Whether you spell “license” with “se” or “ce” at the end of the word, copyright licensing is a growing concern for publishers and users on either side of the pond. Just take a look at the buzz around Google Print’s digitization efforts lately.
The U.S.-based Copyright Clearance Center now represents more than 9,600 publishers and manages rights to more than 1.75 million works. CCC’s Bill O’Brien and Jake Kelleher introduced me to RightsLink, a newly revamped point-of-content licensing solution that takes the mystery out of the permissions process. The quick (and painless) demo offered “seamless access” to permissions and reprints (as well as price quotes and shipping info) without leaving the original site.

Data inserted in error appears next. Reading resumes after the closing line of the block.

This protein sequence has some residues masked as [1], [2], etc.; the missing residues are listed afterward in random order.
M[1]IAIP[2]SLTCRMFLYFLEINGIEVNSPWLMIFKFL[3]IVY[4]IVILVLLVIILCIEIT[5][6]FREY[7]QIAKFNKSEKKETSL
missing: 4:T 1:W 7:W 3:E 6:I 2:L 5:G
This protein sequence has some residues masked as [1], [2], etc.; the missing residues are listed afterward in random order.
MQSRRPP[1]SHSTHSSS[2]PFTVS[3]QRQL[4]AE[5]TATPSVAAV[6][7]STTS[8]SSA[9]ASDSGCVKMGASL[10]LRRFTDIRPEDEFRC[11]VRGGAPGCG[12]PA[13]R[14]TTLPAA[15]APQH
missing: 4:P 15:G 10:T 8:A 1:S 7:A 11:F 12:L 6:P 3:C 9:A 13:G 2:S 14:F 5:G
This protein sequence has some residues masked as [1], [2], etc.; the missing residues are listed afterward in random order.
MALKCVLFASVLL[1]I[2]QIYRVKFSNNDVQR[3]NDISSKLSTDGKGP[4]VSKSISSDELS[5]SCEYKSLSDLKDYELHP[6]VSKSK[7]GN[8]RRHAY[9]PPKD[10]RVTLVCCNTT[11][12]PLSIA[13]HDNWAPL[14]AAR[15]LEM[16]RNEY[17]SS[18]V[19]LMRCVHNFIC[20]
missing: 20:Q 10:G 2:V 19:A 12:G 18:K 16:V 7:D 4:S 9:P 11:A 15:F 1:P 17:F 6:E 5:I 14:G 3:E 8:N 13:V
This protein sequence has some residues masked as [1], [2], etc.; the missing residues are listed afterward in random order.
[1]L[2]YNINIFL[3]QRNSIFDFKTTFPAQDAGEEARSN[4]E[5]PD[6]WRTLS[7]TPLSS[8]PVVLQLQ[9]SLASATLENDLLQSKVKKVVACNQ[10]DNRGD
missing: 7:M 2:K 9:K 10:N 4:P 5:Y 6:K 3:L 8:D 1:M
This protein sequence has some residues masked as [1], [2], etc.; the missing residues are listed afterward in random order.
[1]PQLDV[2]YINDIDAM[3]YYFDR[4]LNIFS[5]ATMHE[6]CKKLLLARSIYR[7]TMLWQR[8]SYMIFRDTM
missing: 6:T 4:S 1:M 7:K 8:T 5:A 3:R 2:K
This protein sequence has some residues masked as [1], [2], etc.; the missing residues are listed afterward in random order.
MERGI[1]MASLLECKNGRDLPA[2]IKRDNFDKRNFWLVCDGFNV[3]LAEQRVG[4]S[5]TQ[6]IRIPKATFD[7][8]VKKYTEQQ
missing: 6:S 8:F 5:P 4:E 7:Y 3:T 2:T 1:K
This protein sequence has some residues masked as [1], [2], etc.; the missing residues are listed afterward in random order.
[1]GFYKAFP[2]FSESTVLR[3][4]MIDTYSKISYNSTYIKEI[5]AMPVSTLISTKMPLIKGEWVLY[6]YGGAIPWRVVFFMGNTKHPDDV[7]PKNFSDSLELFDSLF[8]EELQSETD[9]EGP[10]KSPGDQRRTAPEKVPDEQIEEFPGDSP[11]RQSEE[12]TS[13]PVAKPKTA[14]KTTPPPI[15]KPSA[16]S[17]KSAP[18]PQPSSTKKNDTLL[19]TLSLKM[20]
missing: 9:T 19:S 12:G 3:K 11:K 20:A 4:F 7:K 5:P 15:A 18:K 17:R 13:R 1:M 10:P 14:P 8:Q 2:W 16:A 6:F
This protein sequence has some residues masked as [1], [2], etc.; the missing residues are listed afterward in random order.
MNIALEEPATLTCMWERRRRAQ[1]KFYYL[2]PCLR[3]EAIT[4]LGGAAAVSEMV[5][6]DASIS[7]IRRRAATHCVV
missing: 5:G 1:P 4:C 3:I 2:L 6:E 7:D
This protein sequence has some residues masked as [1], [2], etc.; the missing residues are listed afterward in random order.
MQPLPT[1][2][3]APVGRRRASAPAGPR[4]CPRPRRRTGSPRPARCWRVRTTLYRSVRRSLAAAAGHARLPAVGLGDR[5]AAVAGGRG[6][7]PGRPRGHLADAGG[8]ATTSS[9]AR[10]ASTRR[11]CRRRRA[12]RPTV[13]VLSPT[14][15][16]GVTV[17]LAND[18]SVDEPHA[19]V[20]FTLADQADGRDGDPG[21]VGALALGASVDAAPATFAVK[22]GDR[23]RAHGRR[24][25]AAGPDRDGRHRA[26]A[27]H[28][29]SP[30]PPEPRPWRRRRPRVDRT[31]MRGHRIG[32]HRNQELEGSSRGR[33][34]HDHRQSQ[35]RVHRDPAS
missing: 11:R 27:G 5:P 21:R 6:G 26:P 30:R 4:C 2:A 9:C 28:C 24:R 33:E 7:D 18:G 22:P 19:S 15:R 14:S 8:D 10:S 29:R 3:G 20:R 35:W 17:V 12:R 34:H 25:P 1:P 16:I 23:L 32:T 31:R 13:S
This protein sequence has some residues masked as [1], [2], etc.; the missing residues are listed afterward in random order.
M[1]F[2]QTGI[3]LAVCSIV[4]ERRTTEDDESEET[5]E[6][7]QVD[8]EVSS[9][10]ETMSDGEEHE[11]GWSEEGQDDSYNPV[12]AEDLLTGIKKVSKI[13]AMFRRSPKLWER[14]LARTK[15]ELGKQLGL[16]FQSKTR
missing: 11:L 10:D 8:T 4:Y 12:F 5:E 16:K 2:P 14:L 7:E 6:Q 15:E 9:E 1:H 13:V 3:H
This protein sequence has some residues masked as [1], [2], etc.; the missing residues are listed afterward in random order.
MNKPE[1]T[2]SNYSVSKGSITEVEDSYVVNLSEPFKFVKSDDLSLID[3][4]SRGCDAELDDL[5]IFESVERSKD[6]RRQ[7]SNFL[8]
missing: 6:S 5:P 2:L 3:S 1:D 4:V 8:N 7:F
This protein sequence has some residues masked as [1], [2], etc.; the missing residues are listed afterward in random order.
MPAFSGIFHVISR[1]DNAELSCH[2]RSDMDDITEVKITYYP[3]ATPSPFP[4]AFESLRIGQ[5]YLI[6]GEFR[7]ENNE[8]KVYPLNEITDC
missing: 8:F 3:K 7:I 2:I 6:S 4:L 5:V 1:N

Likewise, the Copyright Licensing Agency Ltd. represents 120,000 authors and 1,500 publishers in the U.K. In August, CLA set up a trial licence with the Universities UK/SCOP that allows member universities and colleges to copy and scan excerpts from books, journals, and magazines. The new scanning rights are geared to helping institutions of higher learning “meet the demand for electronic-based learning and teaching materials.”
Barbara Brynko, Editor in Chief